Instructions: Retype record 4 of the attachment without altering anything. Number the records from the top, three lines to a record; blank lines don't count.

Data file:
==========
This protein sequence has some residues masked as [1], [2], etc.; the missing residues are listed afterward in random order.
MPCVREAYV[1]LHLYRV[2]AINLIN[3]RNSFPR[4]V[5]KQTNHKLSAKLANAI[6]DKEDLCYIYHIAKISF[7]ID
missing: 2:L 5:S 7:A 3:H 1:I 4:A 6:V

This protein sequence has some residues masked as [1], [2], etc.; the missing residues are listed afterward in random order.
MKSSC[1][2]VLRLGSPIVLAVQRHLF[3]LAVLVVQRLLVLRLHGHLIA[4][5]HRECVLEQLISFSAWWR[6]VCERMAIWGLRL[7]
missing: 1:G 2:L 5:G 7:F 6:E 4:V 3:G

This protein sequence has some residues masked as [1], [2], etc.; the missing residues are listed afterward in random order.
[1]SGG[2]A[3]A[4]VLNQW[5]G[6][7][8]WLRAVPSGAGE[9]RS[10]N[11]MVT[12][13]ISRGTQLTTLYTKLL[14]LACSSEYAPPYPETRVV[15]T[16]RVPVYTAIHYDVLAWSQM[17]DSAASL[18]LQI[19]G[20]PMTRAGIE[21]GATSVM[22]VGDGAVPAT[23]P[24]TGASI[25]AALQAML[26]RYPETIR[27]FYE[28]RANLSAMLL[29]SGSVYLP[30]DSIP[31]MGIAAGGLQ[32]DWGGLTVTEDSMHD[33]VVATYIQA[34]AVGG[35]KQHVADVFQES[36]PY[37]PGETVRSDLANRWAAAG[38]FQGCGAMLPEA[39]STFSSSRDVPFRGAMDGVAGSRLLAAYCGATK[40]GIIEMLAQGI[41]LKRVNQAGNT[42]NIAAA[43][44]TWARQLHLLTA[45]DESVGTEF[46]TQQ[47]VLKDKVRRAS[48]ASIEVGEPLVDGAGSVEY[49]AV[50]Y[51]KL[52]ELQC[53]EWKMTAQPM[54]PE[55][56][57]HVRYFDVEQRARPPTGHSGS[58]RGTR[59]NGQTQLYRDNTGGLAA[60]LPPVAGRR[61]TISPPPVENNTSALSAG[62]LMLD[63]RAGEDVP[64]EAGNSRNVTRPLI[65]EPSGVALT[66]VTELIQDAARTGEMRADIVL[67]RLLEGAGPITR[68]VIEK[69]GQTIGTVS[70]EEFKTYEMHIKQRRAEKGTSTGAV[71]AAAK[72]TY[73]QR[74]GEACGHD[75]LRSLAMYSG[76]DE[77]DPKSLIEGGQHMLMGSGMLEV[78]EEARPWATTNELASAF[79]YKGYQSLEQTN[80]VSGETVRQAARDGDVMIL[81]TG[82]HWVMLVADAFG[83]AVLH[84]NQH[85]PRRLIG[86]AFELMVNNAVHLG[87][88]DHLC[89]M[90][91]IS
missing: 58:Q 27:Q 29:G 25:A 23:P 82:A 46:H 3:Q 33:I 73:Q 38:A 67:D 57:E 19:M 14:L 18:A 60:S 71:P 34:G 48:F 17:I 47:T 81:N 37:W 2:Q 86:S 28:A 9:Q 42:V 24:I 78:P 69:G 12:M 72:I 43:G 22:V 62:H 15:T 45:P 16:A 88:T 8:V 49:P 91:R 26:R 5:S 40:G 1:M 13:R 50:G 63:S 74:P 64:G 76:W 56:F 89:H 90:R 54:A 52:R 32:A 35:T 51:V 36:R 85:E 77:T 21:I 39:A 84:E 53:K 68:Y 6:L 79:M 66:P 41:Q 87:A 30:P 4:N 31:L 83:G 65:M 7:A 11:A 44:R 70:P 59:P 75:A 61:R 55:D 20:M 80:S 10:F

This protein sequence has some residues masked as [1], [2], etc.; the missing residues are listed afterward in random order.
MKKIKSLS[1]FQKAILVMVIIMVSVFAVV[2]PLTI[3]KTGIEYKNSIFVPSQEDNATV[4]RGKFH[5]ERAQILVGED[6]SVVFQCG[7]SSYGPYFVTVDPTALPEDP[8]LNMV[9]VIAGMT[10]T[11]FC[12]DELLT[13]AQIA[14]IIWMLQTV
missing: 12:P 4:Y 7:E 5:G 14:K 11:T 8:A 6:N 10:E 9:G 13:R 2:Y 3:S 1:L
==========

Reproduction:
This protein sequence has some residues masked as [1], [2], etc.; the missing residues are listed afterward in random order.
MKKIKSLS[1]FQKAILVMVIIMVSVFAVV[2]PLTI[3]KTGIEYKNSIFVPSQEDNATV[4]RGKFH[5]ERAQILVGED[6]SVVFQCG[7]SSYGPYFVTVDPTALPEDP[8]LNMV[9]VIAGMT[10]T[11]FC[12]DELLT[13]AQIA[14]IIWMLQTV
missing: 12:P 4:Y 7:E 5:G 14:K 11:T 8:A 6:N 10:E 9:G 13:R 2:Y 3:S 1:L